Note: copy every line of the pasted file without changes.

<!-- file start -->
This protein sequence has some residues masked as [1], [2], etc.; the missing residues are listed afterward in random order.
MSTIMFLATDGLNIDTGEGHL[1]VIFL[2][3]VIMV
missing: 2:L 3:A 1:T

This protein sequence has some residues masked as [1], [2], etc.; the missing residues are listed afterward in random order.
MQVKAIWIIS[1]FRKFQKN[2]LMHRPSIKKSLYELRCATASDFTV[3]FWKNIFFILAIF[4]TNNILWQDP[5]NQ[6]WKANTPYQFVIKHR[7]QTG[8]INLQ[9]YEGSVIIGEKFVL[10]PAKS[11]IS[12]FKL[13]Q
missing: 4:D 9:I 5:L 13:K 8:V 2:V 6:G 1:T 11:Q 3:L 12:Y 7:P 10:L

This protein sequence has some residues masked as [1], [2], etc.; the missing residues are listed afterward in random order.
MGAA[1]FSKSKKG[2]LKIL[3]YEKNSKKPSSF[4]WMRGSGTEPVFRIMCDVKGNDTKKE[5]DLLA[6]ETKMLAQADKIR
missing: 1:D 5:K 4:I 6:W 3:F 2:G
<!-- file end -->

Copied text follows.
This protein sequence has some residues masked as [1], [2], etc.; the missing residues are listed afterward in random order.
MSTIMFLATDGLNIDTGEGHL[1]VIFL[2][3]VIMV
missing: 2:L 3:A 1:T

This protein sequence has some residues masked as [1], [2], etc.; the missing residues are listed afterward in random order.
MQVKAIWIIS[1]FRKFQKN[2]LMHRPSIKKSLYELRCATASDFTV[3]FWKNIFFILAIF[4]TNNILWQDP[5]NQ[6]WKANTPYQFVIKHR[7]QTG[8]INLQ[9]YEGSVIIGEKFVL[10]PAKS[11]IS[12]FKL[13]Q
missing: 4:D 9:I 5:L 13:K 8:V 2:V 6:G 1:T 11:Q 3:L 12:Y 7:P 10:L

This protein sequence has some residues masked as [1], [2], etc.; the missing residues are listed afterward in random order.
MGAA[1]FSKSKKG[2]LKIL[3]YEKNSKKPSSF[4]WMRGSGTEPVFRIMCDVKGNDTKKE[5]DLLA[6]ETKMLAQADKIR
missing: 1:D 5:K 4:I 6:W 3:F 2:G